ballpark, those who actually witnessed his attitude and effort, stuck with him,
but the media had a circus to report on and wasn’t going to give it up easily.
“It was frustration, and the question that was asked and I didn’t understand,” Murton said. “I think the question was questioning integrity or how hard you were trying to do or whatever, so it was tough. But that probably wasn’t the right way to respond. But it was certainly in jest, a joke. Therein lies a cultural lesson that our jokes don’t always translate.”
Cultural collisions at home and abroad
Having learned sarcasm doesn’t travel, Murton crossed
another cultural divide in 2013, when he twice slammed into Yakult Swallows
catchers. Japanese catchers had been trained to block the plate without the
ball, and then duck and cover in case runners tried to bowl them over. Umpires
did not require tags on such plays, demanding catchers only hold on to the ball.
Most, but not all, collisions on Japanese base paths have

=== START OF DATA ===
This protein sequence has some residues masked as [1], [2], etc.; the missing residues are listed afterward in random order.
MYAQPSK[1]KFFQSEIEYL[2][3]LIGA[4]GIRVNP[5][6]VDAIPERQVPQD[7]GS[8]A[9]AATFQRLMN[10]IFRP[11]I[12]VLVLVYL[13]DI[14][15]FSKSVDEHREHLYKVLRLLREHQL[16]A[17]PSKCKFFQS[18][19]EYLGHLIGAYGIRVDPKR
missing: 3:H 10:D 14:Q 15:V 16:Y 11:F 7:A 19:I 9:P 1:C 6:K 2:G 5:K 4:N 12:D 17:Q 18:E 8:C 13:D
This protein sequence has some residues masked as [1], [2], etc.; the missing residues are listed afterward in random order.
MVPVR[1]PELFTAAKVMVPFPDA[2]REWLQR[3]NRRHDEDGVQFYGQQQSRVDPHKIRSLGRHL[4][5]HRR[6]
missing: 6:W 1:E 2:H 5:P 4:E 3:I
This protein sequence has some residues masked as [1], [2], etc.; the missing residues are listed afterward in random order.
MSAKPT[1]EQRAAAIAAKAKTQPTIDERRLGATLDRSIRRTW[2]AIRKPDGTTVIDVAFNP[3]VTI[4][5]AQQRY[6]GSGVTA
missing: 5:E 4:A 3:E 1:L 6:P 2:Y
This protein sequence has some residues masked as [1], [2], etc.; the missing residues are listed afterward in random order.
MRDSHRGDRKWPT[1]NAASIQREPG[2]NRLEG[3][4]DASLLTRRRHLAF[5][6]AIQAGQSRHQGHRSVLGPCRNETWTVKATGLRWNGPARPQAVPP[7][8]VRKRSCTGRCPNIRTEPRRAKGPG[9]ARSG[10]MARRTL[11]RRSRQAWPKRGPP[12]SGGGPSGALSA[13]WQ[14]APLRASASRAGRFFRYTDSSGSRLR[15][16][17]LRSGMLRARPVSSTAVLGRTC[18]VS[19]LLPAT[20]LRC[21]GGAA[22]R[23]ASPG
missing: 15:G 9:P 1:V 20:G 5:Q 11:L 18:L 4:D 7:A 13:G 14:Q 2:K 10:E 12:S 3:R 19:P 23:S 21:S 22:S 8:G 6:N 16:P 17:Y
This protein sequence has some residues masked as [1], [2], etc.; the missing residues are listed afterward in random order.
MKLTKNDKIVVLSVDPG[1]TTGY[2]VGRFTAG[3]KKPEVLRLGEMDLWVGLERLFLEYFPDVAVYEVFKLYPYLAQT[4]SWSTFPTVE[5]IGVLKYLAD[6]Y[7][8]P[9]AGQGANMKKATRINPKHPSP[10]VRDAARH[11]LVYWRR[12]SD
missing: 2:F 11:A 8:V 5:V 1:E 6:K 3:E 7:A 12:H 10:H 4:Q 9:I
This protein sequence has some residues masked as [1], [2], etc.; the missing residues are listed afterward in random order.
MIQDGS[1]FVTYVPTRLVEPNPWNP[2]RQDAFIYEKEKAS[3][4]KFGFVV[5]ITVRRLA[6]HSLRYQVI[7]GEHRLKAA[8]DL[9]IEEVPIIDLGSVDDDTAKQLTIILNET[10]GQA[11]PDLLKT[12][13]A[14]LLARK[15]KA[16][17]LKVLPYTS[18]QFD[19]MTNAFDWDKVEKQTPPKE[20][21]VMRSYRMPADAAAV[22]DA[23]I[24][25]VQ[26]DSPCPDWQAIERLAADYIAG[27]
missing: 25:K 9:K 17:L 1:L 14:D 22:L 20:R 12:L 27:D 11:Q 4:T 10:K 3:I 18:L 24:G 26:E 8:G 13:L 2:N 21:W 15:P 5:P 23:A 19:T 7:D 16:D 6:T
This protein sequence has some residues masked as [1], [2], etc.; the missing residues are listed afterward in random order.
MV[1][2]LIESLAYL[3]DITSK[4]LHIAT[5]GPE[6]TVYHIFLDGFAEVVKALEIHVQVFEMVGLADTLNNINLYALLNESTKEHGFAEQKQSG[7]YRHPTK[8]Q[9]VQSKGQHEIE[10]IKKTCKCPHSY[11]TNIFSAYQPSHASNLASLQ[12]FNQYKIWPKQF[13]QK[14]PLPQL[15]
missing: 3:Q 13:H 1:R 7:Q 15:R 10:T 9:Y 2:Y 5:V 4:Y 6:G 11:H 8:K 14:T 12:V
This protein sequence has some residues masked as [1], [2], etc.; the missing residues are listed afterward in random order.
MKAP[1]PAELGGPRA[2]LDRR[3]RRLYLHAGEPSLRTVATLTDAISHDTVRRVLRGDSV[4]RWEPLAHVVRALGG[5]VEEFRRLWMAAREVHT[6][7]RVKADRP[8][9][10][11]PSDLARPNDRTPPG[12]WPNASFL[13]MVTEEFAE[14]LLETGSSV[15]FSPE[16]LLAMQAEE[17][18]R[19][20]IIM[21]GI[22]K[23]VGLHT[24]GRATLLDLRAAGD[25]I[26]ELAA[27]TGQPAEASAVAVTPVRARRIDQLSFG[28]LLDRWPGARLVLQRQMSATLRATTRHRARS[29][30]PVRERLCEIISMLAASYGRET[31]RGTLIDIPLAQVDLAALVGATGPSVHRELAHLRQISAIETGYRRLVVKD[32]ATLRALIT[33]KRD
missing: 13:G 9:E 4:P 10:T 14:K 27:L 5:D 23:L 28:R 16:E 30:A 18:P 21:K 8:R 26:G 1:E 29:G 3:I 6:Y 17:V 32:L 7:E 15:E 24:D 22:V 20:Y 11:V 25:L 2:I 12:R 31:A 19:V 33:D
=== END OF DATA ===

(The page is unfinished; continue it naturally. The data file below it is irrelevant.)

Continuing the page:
involved foreign base runners, who had been taught since childhood that
separating catchers from the ball was the base runner’s duty to his team.
On the same day Yakult Swallows catcher Masahiko Tanaka
returned to duty months after an earlier collision with Murton, the Tigers
outfielder slammed into Swallows veteran Ryoji Aikawa at Jingu. Aikawa himself had
been sidelined early in the season in a collision with a different runner, and
was not in a forgiving mood. Shoving and F-bombs ensued at home plate, Murton
was ejected, and his transformation from famous to infamous was complete.
The following spring, instead of pulling out the “This is